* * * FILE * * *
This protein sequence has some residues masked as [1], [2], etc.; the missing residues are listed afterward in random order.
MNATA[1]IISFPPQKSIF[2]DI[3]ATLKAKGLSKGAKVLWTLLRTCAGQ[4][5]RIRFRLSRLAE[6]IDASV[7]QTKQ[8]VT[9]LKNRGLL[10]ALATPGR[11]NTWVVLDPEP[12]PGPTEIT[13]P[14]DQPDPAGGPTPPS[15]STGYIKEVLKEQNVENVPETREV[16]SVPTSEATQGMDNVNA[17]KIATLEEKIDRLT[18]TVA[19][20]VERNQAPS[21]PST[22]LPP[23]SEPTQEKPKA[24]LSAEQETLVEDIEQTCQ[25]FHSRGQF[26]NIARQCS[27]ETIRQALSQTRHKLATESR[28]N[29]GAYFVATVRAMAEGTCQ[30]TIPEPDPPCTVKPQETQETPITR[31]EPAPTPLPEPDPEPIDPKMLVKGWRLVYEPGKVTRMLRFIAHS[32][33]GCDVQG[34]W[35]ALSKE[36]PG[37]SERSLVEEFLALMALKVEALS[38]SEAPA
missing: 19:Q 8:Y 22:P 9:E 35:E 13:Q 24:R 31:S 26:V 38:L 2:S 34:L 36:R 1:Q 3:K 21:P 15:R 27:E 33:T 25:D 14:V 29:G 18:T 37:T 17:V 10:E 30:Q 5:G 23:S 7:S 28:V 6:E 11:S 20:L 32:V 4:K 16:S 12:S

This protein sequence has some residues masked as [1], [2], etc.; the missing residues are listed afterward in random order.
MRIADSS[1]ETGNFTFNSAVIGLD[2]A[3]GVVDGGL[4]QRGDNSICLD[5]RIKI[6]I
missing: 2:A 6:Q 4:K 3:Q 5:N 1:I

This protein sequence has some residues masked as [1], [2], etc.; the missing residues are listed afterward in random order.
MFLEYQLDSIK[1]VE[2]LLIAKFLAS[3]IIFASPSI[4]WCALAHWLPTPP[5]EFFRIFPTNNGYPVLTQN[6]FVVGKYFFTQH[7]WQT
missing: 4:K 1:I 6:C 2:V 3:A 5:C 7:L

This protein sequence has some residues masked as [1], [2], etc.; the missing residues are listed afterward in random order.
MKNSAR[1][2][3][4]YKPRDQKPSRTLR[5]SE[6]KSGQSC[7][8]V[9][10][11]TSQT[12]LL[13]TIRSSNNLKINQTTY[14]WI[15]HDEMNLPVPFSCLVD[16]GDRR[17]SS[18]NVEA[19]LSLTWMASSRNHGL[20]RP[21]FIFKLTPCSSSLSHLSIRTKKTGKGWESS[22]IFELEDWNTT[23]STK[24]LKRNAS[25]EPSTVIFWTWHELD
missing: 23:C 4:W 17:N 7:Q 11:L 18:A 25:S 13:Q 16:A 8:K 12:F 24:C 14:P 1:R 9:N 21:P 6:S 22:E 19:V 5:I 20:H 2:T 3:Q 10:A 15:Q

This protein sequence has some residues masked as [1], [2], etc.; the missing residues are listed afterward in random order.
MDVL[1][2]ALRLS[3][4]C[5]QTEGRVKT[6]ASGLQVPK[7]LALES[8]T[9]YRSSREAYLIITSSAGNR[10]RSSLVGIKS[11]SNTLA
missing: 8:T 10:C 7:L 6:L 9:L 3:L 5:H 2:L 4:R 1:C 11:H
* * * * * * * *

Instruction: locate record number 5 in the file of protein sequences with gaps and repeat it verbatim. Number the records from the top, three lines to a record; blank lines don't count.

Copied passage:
This protein sequence has some residues masked as [1], [2], etc.; the missing residues are listed afterward in random order.
MDVL[1][2]ALRLS[3][4]C[5]QTEGRVKT[6]ASGLQVPK[7]LALES[8]T[9]YRSSREAYLIITSSAGNR[10]RSSLVGIKS[11]SNTLA
missing: 8:T 10:C 7:L 6:L 9:L 3:L 5:H 2:L 4:R 1:C 11:H